I urge you to spend your precious energy finding what's at the core of you condition(s), remembering the body has an amazing ability to regenerate cells and tissues, and focussing on yourself vs trying to educate doctors.

    I started on the doctors and had to get really frustrated and angry before I redirected my energy! The results have been amazing. Lots of mis-steps and rabbitholes along the way. can take you through the journey starting at thyroid/autoimmune.

  • Oh, what a wonderful post! I agree wholeheartedly! I, too, have been the subject of the 'antis' over the years. I haven't (yet) seen anyone privately, but am lucky to have been allowed T3 through an NHS Endo. I am now on T3 only and only 3 weeks on from dropping T4 altogether, I feel so much better! This was only achieved by arming myself to the hilt with information and hoping that I had the wits to remember which piece of 'evidence' to put on to the desk next, to back up what I'm saying!!! My GP is on maternity leave and I've been very lucky with her locum (who is an older, semi-retired GP) who took the time to read all of my notes and is keen 'to try things out'. He said that younger GP's 'have only been trained to read the numbers and don't like to deviate from them' (must admit I fell a little bit in love with him when he said that, lol!). But now that he's got me on B12 injections and T3 only, I'm terrified my GP will have a hissy fit on her return and remove them ( she controls the practice budget and won't like my 60mcg T3 per day). Isn't it dreadful that we have to fight our corner all the time when we are already so debilitated? I've found generally that the lack of knowledge of thyroid issues is breathtaking.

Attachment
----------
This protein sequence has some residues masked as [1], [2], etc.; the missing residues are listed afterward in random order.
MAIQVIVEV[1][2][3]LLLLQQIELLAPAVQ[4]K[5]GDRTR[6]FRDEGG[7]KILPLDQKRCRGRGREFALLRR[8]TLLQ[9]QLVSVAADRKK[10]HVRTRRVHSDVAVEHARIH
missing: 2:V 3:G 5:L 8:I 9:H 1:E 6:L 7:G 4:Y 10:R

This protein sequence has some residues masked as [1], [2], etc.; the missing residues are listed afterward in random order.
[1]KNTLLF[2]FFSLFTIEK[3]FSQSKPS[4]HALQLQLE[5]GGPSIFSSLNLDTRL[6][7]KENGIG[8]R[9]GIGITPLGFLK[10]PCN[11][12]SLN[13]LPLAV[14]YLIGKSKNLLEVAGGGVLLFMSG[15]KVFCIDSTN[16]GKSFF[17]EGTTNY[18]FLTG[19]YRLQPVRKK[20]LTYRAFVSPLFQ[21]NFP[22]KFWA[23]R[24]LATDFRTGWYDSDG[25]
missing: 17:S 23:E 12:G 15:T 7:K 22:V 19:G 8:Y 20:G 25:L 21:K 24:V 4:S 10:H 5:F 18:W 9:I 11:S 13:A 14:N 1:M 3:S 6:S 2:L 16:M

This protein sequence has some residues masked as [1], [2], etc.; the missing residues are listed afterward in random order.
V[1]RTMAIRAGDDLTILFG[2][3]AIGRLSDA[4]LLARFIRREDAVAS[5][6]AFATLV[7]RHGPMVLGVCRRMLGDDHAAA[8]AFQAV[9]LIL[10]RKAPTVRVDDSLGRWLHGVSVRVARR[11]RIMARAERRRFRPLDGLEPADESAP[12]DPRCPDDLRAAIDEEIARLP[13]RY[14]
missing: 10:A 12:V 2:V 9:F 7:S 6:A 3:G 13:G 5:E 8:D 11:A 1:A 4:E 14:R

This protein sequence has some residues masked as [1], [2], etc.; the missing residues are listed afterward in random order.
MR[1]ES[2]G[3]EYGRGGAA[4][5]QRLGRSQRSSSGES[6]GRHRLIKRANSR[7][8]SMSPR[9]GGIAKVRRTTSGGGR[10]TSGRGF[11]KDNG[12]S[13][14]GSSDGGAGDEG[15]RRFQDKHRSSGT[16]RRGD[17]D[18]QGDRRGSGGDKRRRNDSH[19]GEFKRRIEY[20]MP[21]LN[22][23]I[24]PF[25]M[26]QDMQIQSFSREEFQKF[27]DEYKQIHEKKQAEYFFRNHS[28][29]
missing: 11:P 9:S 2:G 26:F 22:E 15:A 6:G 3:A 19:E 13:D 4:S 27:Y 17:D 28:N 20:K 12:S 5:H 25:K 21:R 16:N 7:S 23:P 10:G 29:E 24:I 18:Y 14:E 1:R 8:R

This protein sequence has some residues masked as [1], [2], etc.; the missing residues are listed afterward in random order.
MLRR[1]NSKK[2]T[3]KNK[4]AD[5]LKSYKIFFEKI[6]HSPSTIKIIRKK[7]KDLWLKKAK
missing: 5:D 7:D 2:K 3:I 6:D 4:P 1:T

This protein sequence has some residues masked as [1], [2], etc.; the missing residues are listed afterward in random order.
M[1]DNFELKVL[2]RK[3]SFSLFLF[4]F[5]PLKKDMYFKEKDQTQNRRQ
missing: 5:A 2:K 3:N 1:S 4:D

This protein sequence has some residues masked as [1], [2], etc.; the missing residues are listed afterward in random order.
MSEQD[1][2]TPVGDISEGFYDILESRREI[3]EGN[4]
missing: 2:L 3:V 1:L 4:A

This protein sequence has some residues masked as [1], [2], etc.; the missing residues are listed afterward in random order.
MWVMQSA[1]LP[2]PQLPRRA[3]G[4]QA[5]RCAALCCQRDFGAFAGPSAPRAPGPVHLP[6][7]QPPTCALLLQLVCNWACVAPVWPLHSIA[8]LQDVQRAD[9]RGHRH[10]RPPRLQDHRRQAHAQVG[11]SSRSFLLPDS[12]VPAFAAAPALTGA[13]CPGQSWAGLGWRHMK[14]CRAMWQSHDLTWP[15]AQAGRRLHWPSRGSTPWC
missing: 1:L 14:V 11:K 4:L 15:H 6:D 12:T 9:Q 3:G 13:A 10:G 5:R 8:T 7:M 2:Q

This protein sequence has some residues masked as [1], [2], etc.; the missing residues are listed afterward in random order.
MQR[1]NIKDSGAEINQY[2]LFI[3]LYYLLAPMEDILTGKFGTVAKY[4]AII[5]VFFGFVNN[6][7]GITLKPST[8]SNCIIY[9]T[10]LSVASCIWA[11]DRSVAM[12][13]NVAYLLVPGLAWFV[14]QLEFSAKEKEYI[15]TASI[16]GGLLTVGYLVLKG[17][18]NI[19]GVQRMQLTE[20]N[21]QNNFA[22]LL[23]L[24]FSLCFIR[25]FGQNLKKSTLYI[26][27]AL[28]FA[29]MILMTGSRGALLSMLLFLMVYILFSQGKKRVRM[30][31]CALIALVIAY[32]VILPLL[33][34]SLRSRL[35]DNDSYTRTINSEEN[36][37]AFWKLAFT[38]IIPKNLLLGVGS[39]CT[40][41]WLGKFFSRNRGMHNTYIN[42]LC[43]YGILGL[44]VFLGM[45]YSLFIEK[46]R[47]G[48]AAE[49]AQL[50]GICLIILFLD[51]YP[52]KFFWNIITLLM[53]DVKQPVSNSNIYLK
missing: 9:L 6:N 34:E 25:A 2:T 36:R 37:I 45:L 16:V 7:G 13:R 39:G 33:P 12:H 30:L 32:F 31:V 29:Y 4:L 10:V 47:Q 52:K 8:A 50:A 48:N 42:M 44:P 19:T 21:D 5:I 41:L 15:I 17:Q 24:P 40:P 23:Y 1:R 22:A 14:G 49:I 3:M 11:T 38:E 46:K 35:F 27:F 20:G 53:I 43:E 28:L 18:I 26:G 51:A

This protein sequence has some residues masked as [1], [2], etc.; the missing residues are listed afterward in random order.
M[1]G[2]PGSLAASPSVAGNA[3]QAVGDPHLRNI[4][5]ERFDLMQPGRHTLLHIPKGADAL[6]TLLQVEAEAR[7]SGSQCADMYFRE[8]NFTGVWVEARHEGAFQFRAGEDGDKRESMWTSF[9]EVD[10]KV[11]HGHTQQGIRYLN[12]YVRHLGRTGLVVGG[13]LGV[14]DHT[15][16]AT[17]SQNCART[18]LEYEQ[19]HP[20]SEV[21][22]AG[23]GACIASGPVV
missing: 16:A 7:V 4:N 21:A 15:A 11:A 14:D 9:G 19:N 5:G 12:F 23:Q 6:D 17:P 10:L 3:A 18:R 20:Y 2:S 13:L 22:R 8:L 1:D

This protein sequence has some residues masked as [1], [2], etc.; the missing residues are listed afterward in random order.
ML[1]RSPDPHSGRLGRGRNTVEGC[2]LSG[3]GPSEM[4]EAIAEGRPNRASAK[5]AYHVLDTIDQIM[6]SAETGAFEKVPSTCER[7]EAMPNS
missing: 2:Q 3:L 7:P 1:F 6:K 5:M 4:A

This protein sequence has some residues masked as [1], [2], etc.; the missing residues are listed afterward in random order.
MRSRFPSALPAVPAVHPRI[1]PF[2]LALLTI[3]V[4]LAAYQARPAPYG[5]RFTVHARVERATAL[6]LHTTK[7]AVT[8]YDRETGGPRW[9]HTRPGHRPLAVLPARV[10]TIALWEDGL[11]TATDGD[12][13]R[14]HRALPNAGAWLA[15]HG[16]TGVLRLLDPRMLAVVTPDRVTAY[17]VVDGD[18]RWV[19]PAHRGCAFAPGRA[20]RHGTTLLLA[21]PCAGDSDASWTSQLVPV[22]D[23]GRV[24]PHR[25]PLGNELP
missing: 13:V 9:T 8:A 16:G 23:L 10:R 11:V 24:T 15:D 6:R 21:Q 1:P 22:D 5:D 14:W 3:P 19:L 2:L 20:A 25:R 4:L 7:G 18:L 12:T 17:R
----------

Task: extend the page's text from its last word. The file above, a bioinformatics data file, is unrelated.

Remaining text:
• I too am approaching the time when I will be T4 free.

    I am hoping that the financial savings will encourage my GP.

    Oh, no, I forgot. He will actually LOSE money because I'm not on statins, not on Anti-d's, probably soon off the Clopidogrel, no longer go to the asthma clinic - oh, dear, what kind of a patient am I?

  • My repeat prescription list used to read something like this: T4, anti - inflammatory, aspirin, anti-depressant, statin, eczema cream and Seretide for COPD. Now it says : T3.

  • Thank you to everybody for your encouraging replies and thanks NBD - amongst others - for giving me a good laugh. I know we should not be stressed about a GP appointment but mine is really, really old school.

    Never mind the guidelines 'if the patient has knowledge about his/her condition, allow him or her to use that knowledge in making decisions about treatment' - it is very clear that he is not at all comfortable with knowledgeable patients.

    He's not uncomfortable with everybody, though. He seems to get on VERY well with Drug Company reps. I cannot recall a morning appointment when I did NOT see a rep in there. You know them by the trolley they drag behind them laden with poison - oops, samples. They must finish their day quite early though, you don't see them in the afternoon.

  • Their day finishes shortly after they've taken your GP to lunch, lol! x

  • I too am taking a supplement. I am prescribed 100 mg of levothyroxine, but I also take a half tablet daily of 25mg T3 purchased from Mexico. I can tell you nearly all my issues have now been resolved. I am on a strict diet which is actually working, albeit a bit slow, I have lost 8ibs and now weigh 11st 6ib. I go for a blood test and hoping my blood results will come out good. Then its time to confess to the Doctor. I felt terrible before I added the T3